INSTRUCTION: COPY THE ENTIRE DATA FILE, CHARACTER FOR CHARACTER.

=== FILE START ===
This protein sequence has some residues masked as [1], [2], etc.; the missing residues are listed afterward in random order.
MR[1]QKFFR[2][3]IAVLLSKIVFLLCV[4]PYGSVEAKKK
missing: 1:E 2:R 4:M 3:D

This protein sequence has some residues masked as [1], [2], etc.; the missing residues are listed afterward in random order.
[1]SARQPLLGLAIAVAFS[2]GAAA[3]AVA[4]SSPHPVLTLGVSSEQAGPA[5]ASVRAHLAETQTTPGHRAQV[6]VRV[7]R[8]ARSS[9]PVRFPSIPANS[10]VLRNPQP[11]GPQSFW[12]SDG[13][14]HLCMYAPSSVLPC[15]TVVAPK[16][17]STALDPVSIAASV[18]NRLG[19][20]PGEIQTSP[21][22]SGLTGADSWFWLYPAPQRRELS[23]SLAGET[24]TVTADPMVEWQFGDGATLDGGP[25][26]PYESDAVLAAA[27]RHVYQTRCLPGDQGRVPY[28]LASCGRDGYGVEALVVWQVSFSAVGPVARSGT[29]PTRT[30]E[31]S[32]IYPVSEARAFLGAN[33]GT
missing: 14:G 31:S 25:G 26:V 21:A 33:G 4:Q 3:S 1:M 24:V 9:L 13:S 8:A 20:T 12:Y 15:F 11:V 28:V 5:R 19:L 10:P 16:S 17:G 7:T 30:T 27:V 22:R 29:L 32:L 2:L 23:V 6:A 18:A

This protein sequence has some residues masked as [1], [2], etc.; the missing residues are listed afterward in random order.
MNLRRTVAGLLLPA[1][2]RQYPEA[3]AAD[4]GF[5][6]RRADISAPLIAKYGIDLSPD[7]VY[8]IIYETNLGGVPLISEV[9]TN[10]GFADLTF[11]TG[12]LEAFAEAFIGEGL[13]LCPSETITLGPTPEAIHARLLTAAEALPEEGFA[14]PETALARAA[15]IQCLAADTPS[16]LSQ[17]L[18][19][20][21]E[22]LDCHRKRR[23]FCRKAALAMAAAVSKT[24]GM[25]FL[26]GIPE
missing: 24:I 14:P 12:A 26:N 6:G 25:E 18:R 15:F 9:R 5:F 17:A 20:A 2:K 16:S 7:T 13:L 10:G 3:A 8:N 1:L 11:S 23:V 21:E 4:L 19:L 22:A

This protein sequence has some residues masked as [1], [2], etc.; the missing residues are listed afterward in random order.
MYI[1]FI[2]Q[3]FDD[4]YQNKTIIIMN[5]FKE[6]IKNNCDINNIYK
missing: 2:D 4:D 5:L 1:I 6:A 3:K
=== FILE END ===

This protein sequence has some residues masked as [1], [2], etc.; the missing residues are listed afterward in random order.
MR[1]QKFFR[2][3]IAVLLSKIVFLLCV[4]PYGSVEAKKK
missing: 1:E 2:R 4:M 3:D

This protein sequence has some residues masked as [1], [2], etc.; the missing residues are listed afterward in random order.
[1]SARQPLLGLAIAVAFS[2]GAAA[3]AVA[4]SSPHPVLTLGVSSEQAGPA[5]ASVRAHLAETQTTPGHRAQV[6]VRV[7]R[8]ARSS[9]PVRFPSIPANS[10]VLRNPQP[11]GPQSFW[12]SDG[13][14]HLCMYAPSSVLPC[15]TVVAPK[16][17]STALDPVSIAASV[18]NRLG[19][20]PGEIQTSP[21][22]SGLTGADSWFWLYPAPQRRELS[23]SLAGET[24]TVTADPMVEWQFGDGATLDGGP[25][26]PYESDAVLAAA[27]RHVYQTRCLPGDQGRVPY[28]LASCGRDGYGVEALVVWQVSFSAVGPVARSGT[29]PTRT[30]E[31]S[32]IYPVSEARAFLGAN[33]GT
missing: 14:G 31:S 25:G 26:V 21:A 33:G 4:Q 3:S 1:M 24:V 9:L 13:S 8:A 20:T 12:Y 15:F 11:V 28:V 5:R 19:L 10:P 16:S 17:G 7:T 30:T 27:V 22:R 29:L 32:L 2:L 23:V 6:A 18:A

This protein sequence has some residues masked as [1], [2], etc.; the missing residues are listed afterward in random order.
MNLRRTVAGLLLPA[1][2]RQYPEA[3]AAD[4]GF[5][6]RRADISAPLIAKYGIDLSPD[7]VY[8]IIYETNLGGVPLISEV[9]TN[10]GFADLTF[11]TG[12]LEAFAEAFIGEGL[13]LCPSETITLGPTPEAIHARLLTAAEALPEEGFA[14]PETALARAA[15]IQCLAADTPS[16]LSQ[17]L[18][19][20][21]E[22]LDCHRKRR[23]FCRKAALAMAAAVSKT[24]GM[25]FL[26]GIPE
missing: 24:I 14:P 12:A 26:N 6:G 25:E 18:R 15:F 9:R 5:F 17:A 20:A 2:K 16:S 7:T 13:L 10:G 3:A 8:N 1:L 11:S 23:V 21:E 4:L 19:L 22:A

This protein sequence has some residues masked as [1], [2], etc.; the missing residues are listed afterward in random order.
MYI[1]FI[2]Q[3]FDD[4]YQNKTIIIMN[5]FKE[6]IKNNCDINNIYK
missing: 2:D 4:D 5:L 1:I 6:A 3:K